Black-eyed Susan, Rudbeckia: “Prairie Daisy”
Black-eyed Susans are native prairie flowers. If you grew up in Illinois, and your kindergarten teacher said to draw a flower, it is likely that you reached first for a yellow crayon (for the daisy petals) and next for the black (to color in a round center. I drew a whole meadow the year I was five.
I was much older before I realized that there is more than one variety of black-eyed Susan and that some are perennials, others annuals or biennials (all of them belonging to the same plant family as sunflowers). Rudbeckias are at home on the flat, sweeping stretches of land that define so much of our open terrain and may be the first wildflower you think of even now, decades after being promoted to first grade (the year of coloring in the stars and stripes on pictures of an American flag).
Are golden black-eyed Susans the right plant for your garden? They’re certainly cheery, with their strong jolt of long-lasting yellow (or orange) flowers. Read on for tips to grow them and to make them get along with other colors in your garden’s palette.How can you tell if a black-eyed Susan is going to be a perennial or an annual flower? First, read the label on the seed packet or the nursery pot. If that’s no help, a general rule of thumb is this: Most black-eyed Susans are varieties of either Rudbeckia hirta or Rudbeckia fulgida, with R. fulgida more likely to be a long-lived perennial plant.
How do you make so much bright yellow work in a border? Undercut it with the tawny colors of perennial grasses, which can create a neutral backdrop to frame the flowers.
Another tack to take is to give in to all that yellow optimism and plant a meadow or a prairie garden to make your black-eyed Susans look at home. The benefits are many: Black-eyed Susans have long-lasting blooms, will add color to a late summer landscape after many other flowers have faded, and are hardy, adaptable plants. After all, to flourish on a prairie, you need to be able to withstand wind, beating sun, dry spells, hail, drenching rainstorms, and even the occasional tornado.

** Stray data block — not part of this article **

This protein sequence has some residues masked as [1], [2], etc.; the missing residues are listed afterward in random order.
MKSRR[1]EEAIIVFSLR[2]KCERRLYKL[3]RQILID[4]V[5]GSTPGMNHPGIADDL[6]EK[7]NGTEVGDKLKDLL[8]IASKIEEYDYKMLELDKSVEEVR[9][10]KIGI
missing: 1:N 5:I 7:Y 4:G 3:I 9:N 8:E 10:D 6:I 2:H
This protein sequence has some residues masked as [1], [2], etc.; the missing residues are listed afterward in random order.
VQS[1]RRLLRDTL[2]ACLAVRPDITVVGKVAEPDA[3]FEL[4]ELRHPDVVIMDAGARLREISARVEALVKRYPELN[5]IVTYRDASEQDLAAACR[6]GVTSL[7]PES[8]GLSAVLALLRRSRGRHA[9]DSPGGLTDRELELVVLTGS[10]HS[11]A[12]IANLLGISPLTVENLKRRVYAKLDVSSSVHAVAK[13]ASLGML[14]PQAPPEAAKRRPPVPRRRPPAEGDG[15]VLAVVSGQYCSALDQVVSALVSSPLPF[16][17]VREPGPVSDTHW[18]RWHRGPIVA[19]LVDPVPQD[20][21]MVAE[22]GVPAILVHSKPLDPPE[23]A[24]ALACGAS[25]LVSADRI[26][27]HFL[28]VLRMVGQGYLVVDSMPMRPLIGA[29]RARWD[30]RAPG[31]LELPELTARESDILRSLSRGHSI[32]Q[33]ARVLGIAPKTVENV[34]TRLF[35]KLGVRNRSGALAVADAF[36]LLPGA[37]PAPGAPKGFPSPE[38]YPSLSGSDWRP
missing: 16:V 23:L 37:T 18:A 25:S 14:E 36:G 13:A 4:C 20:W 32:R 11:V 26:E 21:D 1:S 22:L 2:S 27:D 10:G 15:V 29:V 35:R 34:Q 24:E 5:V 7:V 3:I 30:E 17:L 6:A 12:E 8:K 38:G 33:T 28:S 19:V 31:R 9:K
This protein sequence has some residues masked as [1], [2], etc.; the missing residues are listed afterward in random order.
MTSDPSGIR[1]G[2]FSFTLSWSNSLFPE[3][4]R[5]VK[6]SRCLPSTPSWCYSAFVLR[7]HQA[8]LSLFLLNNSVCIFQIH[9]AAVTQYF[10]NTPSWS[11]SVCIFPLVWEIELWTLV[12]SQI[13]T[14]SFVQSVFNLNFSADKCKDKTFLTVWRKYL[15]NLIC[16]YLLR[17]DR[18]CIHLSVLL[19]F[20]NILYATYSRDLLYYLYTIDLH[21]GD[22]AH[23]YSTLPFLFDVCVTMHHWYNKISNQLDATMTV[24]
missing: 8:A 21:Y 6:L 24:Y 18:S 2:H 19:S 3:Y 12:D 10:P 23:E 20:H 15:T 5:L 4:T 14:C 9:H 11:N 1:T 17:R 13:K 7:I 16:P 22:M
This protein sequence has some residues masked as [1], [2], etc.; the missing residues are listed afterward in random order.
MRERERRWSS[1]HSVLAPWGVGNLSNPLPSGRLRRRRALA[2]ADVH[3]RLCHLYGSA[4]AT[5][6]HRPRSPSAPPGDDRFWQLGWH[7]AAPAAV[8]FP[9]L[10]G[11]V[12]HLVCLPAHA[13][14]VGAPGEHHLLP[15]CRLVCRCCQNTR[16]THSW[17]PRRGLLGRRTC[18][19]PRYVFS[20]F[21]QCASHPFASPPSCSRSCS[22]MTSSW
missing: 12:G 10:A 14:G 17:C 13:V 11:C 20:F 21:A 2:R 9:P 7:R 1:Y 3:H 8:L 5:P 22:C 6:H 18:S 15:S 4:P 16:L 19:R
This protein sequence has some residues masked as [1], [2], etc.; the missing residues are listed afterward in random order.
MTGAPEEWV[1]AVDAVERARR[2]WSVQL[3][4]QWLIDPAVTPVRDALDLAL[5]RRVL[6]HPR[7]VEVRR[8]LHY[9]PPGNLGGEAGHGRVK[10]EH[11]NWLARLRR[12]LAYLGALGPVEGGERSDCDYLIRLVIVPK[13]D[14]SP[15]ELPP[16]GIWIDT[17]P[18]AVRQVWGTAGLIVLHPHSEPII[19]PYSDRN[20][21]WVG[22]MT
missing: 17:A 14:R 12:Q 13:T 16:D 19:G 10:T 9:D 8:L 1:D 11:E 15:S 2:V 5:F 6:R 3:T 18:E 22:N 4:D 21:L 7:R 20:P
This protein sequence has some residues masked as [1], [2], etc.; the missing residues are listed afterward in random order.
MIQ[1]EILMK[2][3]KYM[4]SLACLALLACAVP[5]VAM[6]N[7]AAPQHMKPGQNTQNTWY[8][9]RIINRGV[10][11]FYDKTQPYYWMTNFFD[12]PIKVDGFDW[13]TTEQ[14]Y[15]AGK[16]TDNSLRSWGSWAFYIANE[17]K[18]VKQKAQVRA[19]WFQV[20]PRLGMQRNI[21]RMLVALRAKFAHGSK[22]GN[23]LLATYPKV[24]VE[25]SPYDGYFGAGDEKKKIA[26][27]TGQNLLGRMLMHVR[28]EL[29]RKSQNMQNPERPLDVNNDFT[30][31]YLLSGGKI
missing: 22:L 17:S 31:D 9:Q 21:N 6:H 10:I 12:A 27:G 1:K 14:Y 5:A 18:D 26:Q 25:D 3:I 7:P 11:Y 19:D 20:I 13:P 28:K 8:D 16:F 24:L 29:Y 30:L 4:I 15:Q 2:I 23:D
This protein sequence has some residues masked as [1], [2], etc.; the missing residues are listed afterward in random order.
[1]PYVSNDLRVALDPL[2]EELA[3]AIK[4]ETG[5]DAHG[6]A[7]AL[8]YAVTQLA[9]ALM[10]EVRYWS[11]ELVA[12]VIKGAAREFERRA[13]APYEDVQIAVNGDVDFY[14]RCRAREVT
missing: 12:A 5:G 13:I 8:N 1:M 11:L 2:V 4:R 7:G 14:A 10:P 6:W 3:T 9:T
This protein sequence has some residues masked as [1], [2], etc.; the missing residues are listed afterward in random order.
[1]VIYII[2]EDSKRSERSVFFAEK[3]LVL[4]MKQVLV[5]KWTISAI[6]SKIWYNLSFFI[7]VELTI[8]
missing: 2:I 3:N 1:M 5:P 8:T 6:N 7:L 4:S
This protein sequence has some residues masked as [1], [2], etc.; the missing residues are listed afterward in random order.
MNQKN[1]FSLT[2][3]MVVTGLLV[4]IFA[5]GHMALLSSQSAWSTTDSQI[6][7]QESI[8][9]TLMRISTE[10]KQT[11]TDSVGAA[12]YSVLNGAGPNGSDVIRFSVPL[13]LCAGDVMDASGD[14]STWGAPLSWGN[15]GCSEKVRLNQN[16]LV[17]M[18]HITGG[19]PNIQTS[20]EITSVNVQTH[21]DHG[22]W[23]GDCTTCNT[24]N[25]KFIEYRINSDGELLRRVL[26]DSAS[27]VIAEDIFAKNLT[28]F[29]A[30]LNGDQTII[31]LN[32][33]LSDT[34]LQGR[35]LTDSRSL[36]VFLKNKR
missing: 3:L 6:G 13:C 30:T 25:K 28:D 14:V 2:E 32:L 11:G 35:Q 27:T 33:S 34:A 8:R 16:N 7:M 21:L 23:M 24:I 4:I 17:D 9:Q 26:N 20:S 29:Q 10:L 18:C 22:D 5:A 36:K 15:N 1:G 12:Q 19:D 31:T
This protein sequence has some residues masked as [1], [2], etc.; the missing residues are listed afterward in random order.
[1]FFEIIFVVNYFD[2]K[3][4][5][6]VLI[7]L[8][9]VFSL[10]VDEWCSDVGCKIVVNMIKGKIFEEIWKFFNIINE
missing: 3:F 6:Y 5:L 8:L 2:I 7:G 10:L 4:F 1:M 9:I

There are black-eyed Susans and there are brown-eyed Susans (equally lovely) and one of our favorite brown-eyed varieties is Rudbeckia triloba (a short-lived perennial in USDA growing zones 4 to 7 and an annual elsewhere).
- Black-eyed Susans will add a strong dose of golden color to a garden; a good foil for their cheery flowers is a backdrop of tawny perennials grasses.
- Purple flowers also complement black-eyed Susans well; interplant them with Russian sage (Perovskia atriplicifolia) or purple asters.
- For a perennial black-eyed Susan that will return next year in the same spot where you planted it, consider R. fulgida ‘Goldstrum’ if you live in USDA growing zones 4 to 9. (In zones 4 to 7, a short-lived perennial brown-eyed Susan is Rudbeckia triloba.)
Keep It Alive
- If you don’t cut down the seed heads, annual black-eyed Susans will reseed themselves and pop up in delightfully unexpected spots next year.
- Depending on the variety, perennial black-eyed Susans will thrive in USDA growing zones 3 to 9 (with most cultivars happiest in zones 4 to 7).
- In full sun or partial shade, with a moderate amount of rainfall or irrigation, black-eyed Susans will bloom from midsummer into September.
For more growing tips, see Black-Eyed Susans: A Field Guide to Planting, Care & Design in our curated guides to Annuals and Perennials.